“Political uncertainty could be detrimental to PSX and rupee as well in case of unjustified postponement or cancellation. Stocks expected to trade at new all-time high amid strong economic data on falling current account deficit, government bond yields and surging foreign remittances in case of timely general elections,” Mehanti added.
At the stock market, the once-positive election fervour has morphed into election anxiety, temporarily shattering short-term business confidence, despite the prevailing promising medium-to-long-term outlook.
Since the announcement of the election date in the first week of November 2023, the benchmark KSE-100 index gained over 27%. Scaling unprecedented heights, it peaked at over 67,000 in mid-December 2023.
However, as the election date comes close to the countdown — which initially ignited a rally fuelled by optimism surrounding early signs of economic recovery and the anticipated substantial rise in low-priced stocks across the board —investors have opted to to sell stocks to secure profits.
Consequently, the bourse fell by almost 8% declining from an all-time high. The index hit a one-month low of 61,842 points last week (January 30, 2024).
When it comes to capital markets, history shows that elections impact the capital market. If we compare the past four general elections in the country since 2002, it should be noted that the PSX declined before and after the 2018 elections, while it grew before and after the prior three elections.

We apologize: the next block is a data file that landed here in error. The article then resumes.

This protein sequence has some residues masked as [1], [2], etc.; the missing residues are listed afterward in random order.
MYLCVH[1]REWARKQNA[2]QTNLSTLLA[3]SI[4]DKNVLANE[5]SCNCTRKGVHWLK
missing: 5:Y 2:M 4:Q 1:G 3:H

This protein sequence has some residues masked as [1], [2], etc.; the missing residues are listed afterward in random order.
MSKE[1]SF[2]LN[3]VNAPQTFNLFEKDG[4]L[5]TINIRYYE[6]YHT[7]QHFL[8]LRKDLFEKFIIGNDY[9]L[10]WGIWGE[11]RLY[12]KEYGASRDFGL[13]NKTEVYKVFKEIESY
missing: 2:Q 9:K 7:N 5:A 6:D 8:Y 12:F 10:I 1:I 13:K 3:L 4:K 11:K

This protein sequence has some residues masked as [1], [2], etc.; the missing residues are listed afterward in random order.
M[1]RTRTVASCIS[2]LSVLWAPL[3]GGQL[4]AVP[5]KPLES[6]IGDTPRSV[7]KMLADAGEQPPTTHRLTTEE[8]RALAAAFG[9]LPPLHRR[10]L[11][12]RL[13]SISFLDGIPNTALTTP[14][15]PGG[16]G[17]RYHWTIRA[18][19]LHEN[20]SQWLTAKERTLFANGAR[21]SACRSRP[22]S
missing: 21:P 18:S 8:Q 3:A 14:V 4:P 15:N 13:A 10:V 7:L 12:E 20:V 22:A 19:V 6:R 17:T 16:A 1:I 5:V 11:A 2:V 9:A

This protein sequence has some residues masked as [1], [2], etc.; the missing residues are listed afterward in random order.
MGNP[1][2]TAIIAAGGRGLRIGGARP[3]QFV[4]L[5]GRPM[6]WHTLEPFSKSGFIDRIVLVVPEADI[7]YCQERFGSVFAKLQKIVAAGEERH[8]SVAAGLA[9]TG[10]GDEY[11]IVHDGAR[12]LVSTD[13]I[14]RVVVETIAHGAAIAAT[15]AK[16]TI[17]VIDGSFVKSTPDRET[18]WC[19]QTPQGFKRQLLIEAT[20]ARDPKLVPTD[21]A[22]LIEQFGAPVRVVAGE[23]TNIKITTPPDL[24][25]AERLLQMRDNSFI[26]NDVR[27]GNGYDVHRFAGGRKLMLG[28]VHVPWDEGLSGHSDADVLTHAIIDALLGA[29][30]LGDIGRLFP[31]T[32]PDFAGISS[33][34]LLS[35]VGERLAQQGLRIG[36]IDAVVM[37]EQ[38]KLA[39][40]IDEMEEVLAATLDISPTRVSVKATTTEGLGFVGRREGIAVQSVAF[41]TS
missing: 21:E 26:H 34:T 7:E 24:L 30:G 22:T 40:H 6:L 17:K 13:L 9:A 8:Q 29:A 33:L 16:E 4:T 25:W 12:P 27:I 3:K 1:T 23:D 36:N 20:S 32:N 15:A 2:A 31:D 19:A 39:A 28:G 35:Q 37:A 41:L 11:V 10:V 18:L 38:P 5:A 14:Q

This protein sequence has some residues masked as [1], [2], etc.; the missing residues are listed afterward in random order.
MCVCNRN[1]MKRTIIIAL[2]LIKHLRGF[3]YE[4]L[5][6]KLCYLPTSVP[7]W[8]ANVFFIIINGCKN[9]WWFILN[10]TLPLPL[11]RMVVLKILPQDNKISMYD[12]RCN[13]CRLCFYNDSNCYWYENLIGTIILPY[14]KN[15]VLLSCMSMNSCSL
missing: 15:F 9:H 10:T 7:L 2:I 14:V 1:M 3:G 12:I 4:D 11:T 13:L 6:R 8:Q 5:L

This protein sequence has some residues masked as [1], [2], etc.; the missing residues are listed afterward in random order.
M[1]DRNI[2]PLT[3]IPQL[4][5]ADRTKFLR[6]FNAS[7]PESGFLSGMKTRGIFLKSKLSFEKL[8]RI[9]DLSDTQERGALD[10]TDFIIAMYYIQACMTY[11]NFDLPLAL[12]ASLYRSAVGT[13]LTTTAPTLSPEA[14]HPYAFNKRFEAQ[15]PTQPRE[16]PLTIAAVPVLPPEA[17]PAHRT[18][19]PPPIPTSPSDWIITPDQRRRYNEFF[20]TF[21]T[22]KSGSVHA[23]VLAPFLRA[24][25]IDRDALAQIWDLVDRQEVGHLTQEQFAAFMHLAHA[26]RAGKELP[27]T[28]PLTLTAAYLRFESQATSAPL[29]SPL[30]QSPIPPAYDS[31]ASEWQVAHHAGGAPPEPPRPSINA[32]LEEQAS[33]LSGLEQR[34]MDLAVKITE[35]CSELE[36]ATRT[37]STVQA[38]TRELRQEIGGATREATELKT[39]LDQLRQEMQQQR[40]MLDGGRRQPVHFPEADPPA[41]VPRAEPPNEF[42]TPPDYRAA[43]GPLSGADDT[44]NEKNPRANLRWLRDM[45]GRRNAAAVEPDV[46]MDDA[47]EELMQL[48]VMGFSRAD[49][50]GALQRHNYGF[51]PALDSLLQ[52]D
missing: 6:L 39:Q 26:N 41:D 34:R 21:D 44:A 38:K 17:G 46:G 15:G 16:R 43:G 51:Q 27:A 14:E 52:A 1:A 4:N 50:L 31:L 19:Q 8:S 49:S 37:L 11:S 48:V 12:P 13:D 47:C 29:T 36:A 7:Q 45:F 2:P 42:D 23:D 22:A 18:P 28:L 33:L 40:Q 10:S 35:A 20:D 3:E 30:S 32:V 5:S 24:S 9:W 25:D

Unfortunately, currently, the cash-strapped nation is facing a significant decline in its economic indicators, reaching a point where conventional economic management measures may not be sufficient.
Navigating these challenging circumstances might require the implementation of tough, albeit unpopular, decisions.
These could include eliminating almost all non-targeted subsidies, passing on the actual cost of imported fuel directly to consumers, ensuring the strict collection of utility bills, and imposing taxes on sectors like agriculture, real estate, and retail. These sectors are considered highly influential, traditionally supporting various political parties and top leaders. Understandably, previous governments have hesitated to adequately tax these sectors, allowing the issues to accumulate over time.
A strong government is needed
Nonetheless, it needs to be emphasised that Pakistan would have to sign a new deal with the IMF — and that too immediately.
Dr Laila Farooq, Chairperson Department of Social Sciences & Liberal Arts Institute of Business Administration, told Geo.tv that the IMF negotiations are scheduled this month and some more tough decisions will be dictated.
“An elected government with a public mandate has the legitimacy to navigate these decisions. If the elections are delayed, the caretaker government will have to lead the negotiations and since this is not an elected government, its legitimacy is questionable,” she elaborated.
Dr Farooq highlighted that some non-elected bodies such as the Investment Facilitation Council have become more important although their relevance in a democratic set-up should be limited.
“Not just a legitimate, but a strong government is needed to take the economic and political challenges head on, otherwise it's more of the same turmoil,” she maintained.
The economic prospects entwined with Pakistan's elections hold the key to shaping the nation's financial destiny. The choices made during this democratic process will reverberate through economic policies, investor sentiments, and overall stability.
The post-election period will demand a collaborative effort from policymakers, businesses, and citizens alike to address economic challenges, foster growth, and realise the collective vision of a resilient and thriving Pakistani economy.
Afreen Mirza is a staffer at Geo.tv. She posts on X @afreenmirza97